The system has four different missiles, from the 400-km range 40N6 which can knock out early warning aircraft, fighter jets and tactical ballistic missiles, to the 100-km range 9M96E which can neutralise manoeuvring targets like air-launched cruise missiles and smart bombs. It is a missile system that is frequently used by Moscow to make a geopolitical statement.

In the mid ’90s, the DRDO had briefly considered acquiring the long-range radars of an earlier version, the S-300V. (It finally got the Israeli Swordfish long-range radar.)

The IAF sees in the S-400 an answer to its shrinking fighter strength. It has 33 squadrons against a sanctioned strength of 39.squadrons and even this number is likely to shrink to 19 by 2027 when 14 squadrons of MiG-21, MiG-27 and MiG-29 aircraft are retired. The last batch of 18 Su-30 MKI fighters are rolling off the production lines of HAL’s Nashik factory. The only acquisition on the horizon in the short term are 36 Rafales from France to be delivered by 2021. “That’s what makes the deployment of the S-400 an absolute necessity,” a senior IAF officer says. “The missile will free up our multi-role fighters to do other tasks like air-to-ground missions instead of being tied up in the air superiority role.”

A parliamentary standing committee on defence report tabled in the Lok Sabha in March this year called the long-range system a ‘high priority requirement’ for the IAF.

In his deposition before the standing committee chairman, the IAF’s Vice Chief of Air Staff Air Vice Marshal S.B. Deo said the system would ‘substantially change our posture, both towards the adversary in the Northern Front as well as the one on the Western Front’.

THE CAATSA CHANGE THAT BENEFITS INDIA: The National Defense Authorisation Act (NDAA) specifying the budgetary spends of the US military has inserted a modified waiver to Section 231 of CAATSA, enabling ‘presidential certifications designed to protect US alliances, military operations and sensitive technology; encourage allies and partners to reduce inventory of Russian-produced major defense equipment and advanced conventional weapons’.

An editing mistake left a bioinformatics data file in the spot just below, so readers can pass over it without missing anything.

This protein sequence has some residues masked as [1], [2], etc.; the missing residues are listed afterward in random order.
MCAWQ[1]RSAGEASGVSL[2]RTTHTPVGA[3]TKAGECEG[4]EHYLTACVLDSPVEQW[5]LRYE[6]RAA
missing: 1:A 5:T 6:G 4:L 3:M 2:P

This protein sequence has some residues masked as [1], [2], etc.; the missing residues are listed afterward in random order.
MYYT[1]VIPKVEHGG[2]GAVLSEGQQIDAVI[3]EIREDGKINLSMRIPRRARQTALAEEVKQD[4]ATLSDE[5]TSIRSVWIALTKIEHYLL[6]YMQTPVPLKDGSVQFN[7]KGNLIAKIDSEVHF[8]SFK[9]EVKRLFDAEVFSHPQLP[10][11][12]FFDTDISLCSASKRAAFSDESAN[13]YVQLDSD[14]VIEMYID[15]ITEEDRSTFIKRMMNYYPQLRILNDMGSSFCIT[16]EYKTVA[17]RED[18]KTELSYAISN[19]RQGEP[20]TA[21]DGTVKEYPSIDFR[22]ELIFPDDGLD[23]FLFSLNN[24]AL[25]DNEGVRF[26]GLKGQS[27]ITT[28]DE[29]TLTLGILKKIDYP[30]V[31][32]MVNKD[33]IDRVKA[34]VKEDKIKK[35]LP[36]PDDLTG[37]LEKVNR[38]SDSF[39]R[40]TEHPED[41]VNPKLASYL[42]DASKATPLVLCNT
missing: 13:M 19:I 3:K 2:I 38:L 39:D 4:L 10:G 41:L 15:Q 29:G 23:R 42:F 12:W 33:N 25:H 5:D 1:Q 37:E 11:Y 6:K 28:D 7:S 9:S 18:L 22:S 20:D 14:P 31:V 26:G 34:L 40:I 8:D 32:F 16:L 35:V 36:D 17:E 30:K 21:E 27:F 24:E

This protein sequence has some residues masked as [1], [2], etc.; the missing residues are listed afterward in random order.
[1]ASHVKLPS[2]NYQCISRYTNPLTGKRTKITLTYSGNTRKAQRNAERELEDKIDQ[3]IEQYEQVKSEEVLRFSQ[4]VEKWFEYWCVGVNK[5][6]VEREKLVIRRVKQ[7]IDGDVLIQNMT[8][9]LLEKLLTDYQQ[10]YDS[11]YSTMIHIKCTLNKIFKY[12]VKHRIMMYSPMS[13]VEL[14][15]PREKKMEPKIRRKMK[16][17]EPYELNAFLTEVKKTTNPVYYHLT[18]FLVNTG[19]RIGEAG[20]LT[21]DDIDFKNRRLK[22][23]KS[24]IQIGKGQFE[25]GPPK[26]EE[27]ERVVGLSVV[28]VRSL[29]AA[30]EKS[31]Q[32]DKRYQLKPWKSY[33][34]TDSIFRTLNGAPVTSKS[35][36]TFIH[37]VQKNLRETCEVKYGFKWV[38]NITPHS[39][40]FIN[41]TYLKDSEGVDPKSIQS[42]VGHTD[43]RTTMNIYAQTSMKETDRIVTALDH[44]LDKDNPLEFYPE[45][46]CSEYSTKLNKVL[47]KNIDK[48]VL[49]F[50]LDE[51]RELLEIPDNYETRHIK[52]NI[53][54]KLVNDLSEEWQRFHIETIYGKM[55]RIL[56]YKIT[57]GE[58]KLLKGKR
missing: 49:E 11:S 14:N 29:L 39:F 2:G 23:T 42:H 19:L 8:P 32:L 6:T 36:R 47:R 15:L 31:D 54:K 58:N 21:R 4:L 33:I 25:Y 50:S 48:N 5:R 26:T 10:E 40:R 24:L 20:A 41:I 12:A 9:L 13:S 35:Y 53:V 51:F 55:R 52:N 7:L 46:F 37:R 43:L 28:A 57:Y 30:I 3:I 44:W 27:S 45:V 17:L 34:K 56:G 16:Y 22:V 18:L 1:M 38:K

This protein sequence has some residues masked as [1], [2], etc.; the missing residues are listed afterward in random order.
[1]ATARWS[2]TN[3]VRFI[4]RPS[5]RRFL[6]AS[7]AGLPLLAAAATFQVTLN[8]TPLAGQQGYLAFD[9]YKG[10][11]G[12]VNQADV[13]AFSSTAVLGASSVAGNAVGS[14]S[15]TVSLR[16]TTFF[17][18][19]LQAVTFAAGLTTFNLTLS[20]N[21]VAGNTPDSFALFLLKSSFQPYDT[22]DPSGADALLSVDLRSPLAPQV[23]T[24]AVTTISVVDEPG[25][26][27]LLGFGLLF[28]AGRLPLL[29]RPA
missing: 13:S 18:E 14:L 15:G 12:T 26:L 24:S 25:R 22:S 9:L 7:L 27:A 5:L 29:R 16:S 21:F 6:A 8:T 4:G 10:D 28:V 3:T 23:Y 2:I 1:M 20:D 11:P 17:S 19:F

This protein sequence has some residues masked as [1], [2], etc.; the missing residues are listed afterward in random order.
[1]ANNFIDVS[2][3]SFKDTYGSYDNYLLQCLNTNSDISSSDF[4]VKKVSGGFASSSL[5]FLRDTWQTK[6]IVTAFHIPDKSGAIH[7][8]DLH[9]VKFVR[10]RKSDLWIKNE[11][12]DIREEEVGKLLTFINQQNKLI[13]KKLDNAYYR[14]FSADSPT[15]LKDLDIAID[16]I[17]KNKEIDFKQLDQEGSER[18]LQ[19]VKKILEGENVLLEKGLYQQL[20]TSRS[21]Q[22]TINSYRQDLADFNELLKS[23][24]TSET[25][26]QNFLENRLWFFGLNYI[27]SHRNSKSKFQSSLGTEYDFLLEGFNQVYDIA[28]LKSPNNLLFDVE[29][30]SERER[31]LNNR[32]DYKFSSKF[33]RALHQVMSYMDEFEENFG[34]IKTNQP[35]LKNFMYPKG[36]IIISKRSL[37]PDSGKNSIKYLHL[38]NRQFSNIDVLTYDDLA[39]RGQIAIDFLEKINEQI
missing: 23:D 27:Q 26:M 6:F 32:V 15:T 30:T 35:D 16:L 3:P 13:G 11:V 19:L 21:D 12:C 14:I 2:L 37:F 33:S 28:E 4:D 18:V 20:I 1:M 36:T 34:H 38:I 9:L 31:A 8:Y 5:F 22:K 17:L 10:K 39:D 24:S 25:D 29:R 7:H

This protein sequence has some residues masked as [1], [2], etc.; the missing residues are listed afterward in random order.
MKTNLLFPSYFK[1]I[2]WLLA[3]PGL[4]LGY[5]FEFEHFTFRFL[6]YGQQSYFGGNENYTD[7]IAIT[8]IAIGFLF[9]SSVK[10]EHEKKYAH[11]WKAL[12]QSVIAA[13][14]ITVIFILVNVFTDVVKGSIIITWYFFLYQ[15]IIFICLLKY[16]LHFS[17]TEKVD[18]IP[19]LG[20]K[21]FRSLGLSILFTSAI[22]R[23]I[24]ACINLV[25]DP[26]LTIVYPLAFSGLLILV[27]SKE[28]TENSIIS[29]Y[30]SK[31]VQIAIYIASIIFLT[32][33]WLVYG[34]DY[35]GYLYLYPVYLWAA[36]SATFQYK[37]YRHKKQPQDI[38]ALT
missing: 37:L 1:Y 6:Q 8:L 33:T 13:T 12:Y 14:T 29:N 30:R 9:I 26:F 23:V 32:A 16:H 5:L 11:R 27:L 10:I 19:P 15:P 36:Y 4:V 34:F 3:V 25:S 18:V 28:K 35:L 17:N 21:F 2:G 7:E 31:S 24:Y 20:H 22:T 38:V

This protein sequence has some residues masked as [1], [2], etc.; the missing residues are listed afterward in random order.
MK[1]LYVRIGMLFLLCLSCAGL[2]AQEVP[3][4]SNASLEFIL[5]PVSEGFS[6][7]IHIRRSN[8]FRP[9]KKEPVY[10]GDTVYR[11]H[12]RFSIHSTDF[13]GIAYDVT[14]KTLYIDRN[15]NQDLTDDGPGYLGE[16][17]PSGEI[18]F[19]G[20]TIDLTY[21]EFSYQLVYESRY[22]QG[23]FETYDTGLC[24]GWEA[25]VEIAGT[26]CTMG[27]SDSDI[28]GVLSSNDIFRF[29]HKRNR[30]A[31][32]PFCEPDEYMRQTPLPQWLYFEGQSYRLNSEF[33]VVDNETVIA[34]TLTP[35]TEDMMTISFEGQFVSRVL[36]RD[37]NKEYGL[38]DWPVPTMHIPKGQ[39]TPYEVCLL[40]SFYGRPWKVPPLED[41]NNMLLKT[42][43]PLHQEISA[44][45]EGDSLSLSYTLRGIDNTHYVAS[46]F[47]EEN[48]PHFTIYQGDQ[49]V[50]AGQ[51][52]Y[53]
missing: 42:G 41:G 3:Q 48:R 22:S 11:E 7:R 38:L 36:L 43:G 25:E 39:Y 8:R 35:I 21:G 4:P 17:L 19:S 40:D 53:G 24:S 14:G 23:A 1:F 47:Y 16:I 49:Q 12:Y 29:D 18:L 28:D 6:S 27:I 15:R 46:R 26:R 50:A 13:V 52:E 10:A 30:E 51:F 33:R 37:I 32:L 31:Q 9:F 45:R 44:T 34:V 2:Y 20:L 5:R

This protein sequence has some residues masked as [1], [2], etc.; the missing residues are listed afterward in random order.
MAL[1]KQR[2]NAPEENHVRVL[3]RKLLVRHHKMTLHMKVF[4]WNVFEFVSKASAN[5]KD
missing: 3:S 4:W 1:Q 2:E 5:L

The S-400 will sit atop the IAF’s pan-India Integrated Command and Control System (IACCS) which aims, for the first time, to provide a comprehensive picture of Indian airspace by linking all ground and airborne sensors and air defence assets into a single grid. An upgrade of IACCS-2 costing some Rs 8,000 crore adding four more nodes in the grid was approved in July 2018. The system will give a composite air situation picture integrating all air force, navy, army and civilian radars. It augments critical gaps in the IAF’s air defence umbrella which, after decades of neglect, has acquired a lethal edge. In the 12th plan, the iaf has inducted Akash missile systems, medium- and high-powered radars, low-level lightweight radars, low-level tracking radars, AEW&C and AWACS and Ground-Based Mobile Electronic Intelligence Systems (GBMES) and balloon-based Aerostat radars.

The missile acquisition is also a reaffirmation of India’s defence relationship with Russia. Apart from a 20-year ongoing Indo-Russian BrahMos supersonic cruise missile, there are virtually no joint development defence projects between India and Russia. Russia has, in recent years, lost a number of defence contracts to US firms and has watched India replace, in some cases like long-range maritime patrol aircraft for the navy and strategic airlift for the air force, its entire inventory of Soviet hardware with US-made systems. The last batch of Sukhoi Su-30s, part of a 2001 deal to licence-produce 272 of the Russian jets, are now rolling off the production lines at HAL, Nashik. No additional orders are likely. Earlier this year, the MoD pulled out of an Indo-Russian Fifth Generation Fighter Aircraft (FGFA), after investing $295 million and 11 years in the project. A deal to co-produce Kamov Ka-226 helicopters for the three armed forces has been dogged by starting issues. The S-400 could thus be more than just a game-changer if it dodges US sanctions.






Source:- India Today